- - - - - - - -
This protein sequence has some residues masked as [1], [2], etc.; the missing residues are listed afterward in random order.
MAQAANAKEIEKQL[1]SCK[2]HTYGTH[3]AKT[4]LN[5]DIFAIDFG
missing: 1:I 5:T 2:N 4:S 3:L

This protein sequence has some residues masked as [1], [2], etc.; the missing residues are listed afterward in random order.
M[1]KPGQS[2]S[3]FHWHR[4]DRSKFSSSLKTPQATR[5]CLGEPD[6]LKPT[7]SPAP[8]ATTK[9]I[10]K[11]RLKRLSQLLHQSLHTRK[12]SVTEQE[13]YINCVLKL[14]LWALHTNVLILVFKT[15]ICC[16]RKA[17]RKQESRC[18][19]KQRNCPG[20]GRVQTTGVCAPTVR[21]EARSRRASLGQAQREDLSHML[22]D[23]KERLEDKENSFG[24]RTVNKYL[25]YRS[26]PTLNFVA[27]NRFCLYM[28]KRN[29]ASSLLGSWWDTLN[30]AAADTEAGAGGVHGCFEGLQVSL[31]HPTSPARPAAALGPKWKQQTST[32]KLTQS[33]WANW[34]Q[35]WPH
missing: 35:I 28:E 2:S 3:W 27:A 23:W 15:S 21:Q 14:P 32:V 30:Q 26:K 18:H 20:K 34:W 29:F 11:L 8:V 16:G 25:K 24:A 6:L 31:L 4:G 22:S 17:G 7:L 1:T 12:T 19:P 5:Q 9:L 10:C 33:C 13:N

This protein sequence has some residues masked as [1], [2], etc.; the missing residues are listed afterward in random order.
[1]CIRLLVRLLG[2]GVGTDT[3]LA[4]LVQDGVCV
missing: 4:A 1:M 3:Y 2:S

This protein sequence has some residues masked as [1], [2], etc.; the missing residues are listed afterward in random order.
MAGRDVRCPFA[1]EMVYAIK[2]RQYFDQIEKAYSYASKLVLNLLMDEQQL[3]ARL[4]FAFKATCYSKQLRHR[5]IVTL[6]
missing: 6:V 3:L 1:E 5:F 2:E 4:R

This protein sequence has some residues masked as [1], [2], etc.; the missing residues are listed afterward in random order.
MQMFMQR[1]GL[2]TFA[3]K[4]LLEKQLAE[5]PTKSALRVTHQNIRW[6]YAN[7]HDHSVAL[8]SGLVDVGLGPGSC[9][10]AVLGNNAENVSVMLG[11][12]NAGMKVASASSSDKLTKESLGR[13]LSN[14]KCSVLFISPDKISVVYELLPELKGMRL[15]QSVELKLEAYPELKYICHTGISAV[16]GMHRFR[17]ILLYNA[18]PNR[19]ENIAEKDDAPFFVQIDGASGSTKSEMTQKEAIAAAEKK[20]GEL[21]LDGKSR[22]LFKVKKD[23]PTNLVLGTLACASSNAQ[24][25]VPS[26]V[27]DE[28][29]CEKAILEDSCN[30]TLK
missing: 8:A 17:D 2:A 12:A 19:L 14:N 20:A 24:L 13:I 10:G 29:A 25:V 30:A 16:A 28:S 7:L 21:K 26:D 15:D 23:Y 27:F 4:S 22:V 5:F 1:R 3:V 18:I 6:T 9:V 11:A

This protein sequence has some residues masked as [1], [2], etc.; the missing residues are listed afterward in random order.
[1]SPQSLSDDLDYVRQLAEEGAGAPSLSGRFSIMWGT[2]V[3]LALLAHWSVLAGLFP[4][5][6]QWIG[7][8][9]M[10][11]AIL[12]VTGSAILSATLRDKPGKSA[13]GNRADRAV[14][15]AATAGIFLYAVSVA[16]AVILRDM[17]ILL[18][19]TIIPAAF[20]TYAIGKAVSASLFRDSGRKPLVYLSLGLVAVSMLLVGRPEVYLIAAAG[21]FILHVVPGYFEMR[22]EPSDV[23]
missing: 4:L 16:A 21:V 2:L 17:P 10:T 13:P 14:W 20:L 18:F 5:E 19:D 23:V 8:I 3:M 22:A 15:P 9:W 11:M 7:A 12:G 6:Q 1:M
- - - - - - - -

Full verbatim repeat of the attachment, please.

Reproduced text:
This protein sequence has some residues masked as [1], [2], etc.; the missing residues are listed afterward in random order.
MAQAANAKEIEKQL[1]SCK[2]HTYGTH[3]AKT[4]LN[5]DIFAIDFG
missing: 1:I 5:T 2:N 4:S 3:L

This protein sequence has some residues masked as [1], [2], etc.; the missing residues are listed afterward in random order.
M[1]KPGQS[2]S[3]FHWHR[4]DRSKFSSSLKTPQATR[5]CLGEPD[6]LKPT[7]SPAP[8]ATTK[9]I[10]K[11]RLKRLSQLLHQSLHTRK[12]SVTEQE[13]YINCVLKL[14]LWALHTNVLILVFKT[15]ICC[16]RKA[17]RKQESRC[18][19]KQRNCPG[20]GRVQTTGVCAPTVR[21]EARSRRASLGQAQREDLSHML[22]D[23]KERLEDKENSFG[24]RTVNKYL[25]YRS[26]PTLNFVA[27]NRFCLYM[28]KRN[29]ASSLLGSWWDTLN[30]AAADTEAGAGGVHGCFEGLQVSL[31]HPTSPARPAAALGPKWKQQTST[32]KLTQS[33]WANW[34]Q[35]WPH
missing: 35:I 28:E 2:S 3:W 27:A 23:W 15:S 21:Q 14:P 32:V 30:Q 26:K 18:H 20:K 34:W 29:F 11:L 8:V 16:G 25:K 24:A 6:L 31:L 4:G 22:S 17:G 7:L 1:T 12:T 19:P 5:Q 9:L 10:C 33:C 13:N

This protein sequence has some residues masked as [1], [2], etc.; the missing residues are listed afterward in random order.
[1]CIRLLVRLLG[2]GVGTDT[3]LA[4]LVQDGVCV
missing: 4:A 1:M 3:Y 2:S

This protein sequence has some residues masked as [1], [2], etc.; the missing residues are listed afterward in random order.
MAGRDVRCPFA[1]EMVYAIK[2]RQYFDQIEKAYSYASKLVLNLLMDEQQL[3]ARL[4]FAFKATCYSKQLRHR[5]IVTL[6]
missing: 6:V 3:L 1:E 5:F 2:E 4:R

This protein sequence has some residues masked as [1], [2], etc.; the missing residues are listed afterward in random order.
MQMFMQR[1]GL[2]TFA[3]K[4]LLEKQLAE[5]PTKSALRVTHQNIRW[6]YAN[7]HDHSVAL[8]SGLVDVGLGPGSC[9][10]AVLGNNAENVSVMLG[11][12]NAGMKVASASSSDKLTKESLGR[13]LSN[14]KCSVLFISPDKISVVYELLPELKGMRL[15]QSVELKLEAYPELKYICHTGISAV[16]GMHRFR[17]ILLYNA[18]PNR[19]ENIAEKDDAPFFVQIDGASGSTKSEMTQKEAIAAAEKK[20]GEL[21]LDGKSR[22]LFKVKKD[23]PTNLVLGTLACASSNAQ[24][25]VPS[26]V[27]DE[28][29]CEKAILEDSCN[30]TLK
missing: 8:A 17:D 2:A 12:A 19:L 14:N 20:A 24:L 13:I 10:G 29:A 25:V 30:A 16:A 28:S 7:L 21:K 26:D 15:D 23:Y 27:F 4:S 22:V 5:F 1:R 3:V 18:I 6:T 9:V 11:A

This protein sequence has some residues masked as [1], [2], etc.; the missing residues are listed afterward in random order.
[1]SPQSLSDDLDYVRQLAEEGAGAPSLSGRFSIMWGT[2]V[3]LALLAHWSVLAGLFP[4][5][6]QWIG[7][8][9]M[10][11]AIL[12]VTGSAILSATLRDKPGKSA[13]GNRADRAV[14][15]AATAGIFLYAVSVA[16]AVILRDM[17]ILL[18][19]TIIPAAF[20]TYAIGKAVSASLFRDSGRKPLVYLSLGLVAVSMLLVGRPEVYLIAAAG[21]FILHVVPGYFEMR[22]EPSDV[23]
missing: 4:L 16:A 21:V 2:L 17:P 10:T 13:P 14:W 20:L 18:F 5:E 19:D 23:V 8:I 3:M 22:A 15:P 9:W 11:M 7:A 12:G 6:Q 1:M